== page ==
One of IBM's biggest solution providers, Mainline Information Systems, this week signed a deal with SuSE to roll out a comprehensive package of products and programs for SuSE Linux on IBM mainframes.
SuSE, Turbo Linux and Red Hat all have distributions for mainframes, said Jimmie Lee, director of emerging technologies at Mainline, Tallahassee, Fla. However, the new relationship between the two means that Mainline will essentially become the delivery arm of SuSE's enterprise distribution, he said.
Under the agreement, Mainline will market the SuSE code. Mainline will also support the zVM (zSeries mainframe Virtual Machine) operating system, which can consolidate multiple servers to a mainframe. The solution provider will also offer customers Level 1 and Level 2 support for both the IBM mainframes and for IBM middleware such as DB2 and WebSphere when used in with SuSE Linux, said Lee.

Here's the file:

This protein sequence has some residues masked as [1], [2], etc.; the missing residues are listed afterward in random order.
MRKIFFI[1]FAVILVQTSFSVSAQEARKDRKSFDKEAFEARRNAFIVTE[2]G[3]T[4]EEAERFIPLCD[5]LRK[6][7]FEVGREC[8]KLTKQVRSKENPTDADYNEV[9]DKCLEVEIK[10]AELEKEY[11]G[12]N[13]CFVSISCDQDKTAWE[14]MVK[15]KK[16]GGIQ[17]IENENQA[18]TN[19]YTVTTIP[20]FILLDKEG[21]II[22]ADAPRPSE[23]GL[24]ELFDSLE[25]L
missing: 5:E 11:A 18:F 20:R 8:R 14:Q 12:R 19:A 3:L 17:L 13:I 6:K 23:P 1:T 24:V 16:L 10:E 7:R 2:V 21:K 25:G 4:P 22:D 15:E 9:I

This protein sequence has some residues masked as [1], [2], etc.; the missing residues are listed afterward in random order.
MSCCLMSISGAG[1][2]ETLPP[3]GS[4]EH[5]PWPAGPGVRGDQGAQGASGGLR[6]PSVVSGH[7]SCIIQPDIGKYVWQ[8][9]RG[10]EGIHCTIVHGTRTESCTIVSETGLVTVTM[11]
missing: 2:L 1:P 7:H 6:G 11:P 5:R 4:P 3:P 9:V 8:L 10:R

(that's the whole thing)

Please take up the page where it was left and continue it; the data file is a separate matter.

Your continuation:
Mainframe customers that work with Mainline will have a single neck to choke if they decide to implement SuSE, Lee said. Mainline will take ownership of any customer problems, including handling trouble tickets, and will provide SuSE patches as needed, he said. In addition, the solution provider will provide four-hour response to problems on a 24-hour basis, and will work with clients on resolving problems related to applications ported to Linux on the mainframe.
For $2,000, Mainline will fly a technician to the customer to install SuSE on the zSeries mainframe and will bring up the Domain Name Server (DNS), Dynamic Host Configuration Protocol (DHCP) and Samba File and Print, said Lee.
That package will allow most customers to consolidate three to eight Wintel servers to the mainframe while moving related applications and files in one swoop, Lee said. "This is the first step," he said. "It gets customers comfortable, and gives them a chance to look at the next step."
Mainline also helps customers port or write applications or suites of applications to SuSE on the mainframe, and helps with such applications as Bynari, which can replace Microsoft Exchange while keeping Outlook in place, as well as tools to speed WebSphere development, he said.